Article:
Leasing rather than purchasing a car can be an excellent way to get lower payments while driving a more expensive vehicle than you might normally consider. If you’re thinking about it, here are some car leasing strategies and tips to help out.
Before you lease a car, you should understand some of the terms associated with it, including:
- “Upfront fees,” which are the various fees and payments you make to the automobile dealer to get your new lease. These fees may include a security deposit.
- “Lease term,” which is the length of your vehicle’s lease, such as for 24, 36, or 48 months.
- “Gap insurance,” which is a type of insurance that pays the leasing company for the full value of your leased vehicle if it’s stolen or damaged beyond repair.
- “Lease disposition fee” or “termination fee,” which is a fee that may be charged to you by the leasing company when you turn your leased car back in.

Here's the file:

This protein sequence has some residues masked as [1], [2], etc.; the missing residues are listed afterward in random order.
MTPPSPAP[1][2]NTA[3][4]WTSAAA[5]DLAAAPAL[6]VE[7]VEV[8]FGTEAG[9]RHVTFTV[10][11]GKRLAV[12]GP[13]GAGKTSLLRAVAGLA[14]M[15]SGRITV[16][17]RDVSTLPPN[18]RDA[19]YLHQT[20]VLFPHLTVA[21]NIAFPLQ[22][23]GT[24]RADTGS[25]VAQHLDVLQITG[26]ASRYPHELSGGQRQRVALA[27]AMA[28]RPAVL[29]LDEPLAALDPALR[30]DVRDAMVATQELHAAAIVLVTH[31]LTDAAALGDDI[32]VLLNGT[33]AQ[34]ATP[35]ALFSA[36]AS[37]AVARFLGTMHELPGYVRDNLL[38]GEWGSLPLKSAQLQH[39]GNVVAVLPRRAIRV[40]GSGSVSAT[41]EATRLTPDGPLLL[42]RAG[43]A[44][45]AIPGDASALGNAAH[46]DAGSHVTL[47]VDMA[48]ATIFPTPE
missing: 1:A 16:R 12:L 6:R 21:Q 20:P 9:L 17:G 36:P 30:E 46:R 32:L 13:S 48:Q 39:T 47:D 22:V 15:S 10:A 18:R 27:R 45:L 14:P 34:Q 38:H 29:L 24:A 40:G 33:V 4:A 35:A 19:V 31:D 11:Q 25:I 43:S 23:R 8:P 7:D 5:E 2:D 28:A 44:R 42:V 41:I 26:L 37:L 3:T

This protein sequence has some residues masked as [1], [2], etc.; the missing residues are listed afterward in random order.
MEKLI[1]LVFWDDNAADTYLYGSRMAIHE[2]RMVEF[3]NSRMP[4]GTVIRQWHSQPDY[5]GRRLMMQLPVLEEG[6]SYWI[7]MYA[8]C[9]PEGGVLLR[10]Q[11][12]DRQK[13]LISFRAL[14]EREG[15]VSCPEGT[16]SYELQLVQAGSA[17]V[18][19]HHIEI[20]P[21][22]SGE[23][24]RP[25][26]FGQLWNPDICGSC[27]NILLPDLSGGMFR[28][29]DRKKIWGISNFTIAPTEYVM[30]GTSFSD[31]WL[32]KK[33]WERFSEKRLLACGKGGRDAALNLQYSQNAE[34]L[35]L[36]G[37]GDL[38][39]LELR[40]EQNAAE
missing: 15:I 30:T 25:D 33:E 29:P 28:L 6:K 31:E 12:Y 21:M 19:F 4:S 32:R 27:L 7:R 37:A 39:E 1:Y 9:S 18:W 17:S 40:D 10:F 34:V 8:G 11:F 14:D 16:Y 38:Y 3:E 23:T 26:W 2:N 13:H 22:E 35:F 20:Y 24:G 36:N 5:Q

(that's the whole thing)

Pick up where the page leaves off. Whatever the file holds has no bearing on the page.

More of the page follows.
- “Mileage allowance” is the number of miles you’re allowed to drive your leased vehicle annually or over the lease’s term. Excess mileage fees are usually charged per mile and can quickly add up.
- “Buyout price.” If you decide you want to buy your vehicle at the lease’s end, you may have the option to purchase it at a predetermined price set by the leasing company.
- Shop thoroughly before leasing. All automakers offer leasing deals, so don’t focus on the first one you find advertised.
- Read advertised leases carefully. Super-low car lease payments may feature high upfront costs, for example, or steep employee discounts you don’t qualify to receive.
- Negotiate your lease payment. Auto dealers can frequently lower monthly lease payments within a range for each customer, depending on their credit rating or leasing credit tier.
Remember, you don’t own a car when leasing, though you’ll have to cover most of the ownership costs attached to it, including auto insurance. Depending on your credit, you may not qualify for the low lease price advertised for the car you want. Still, leasing a car can be a great way to enjoy having a new car every few years, especially if you stay within mileage allowances.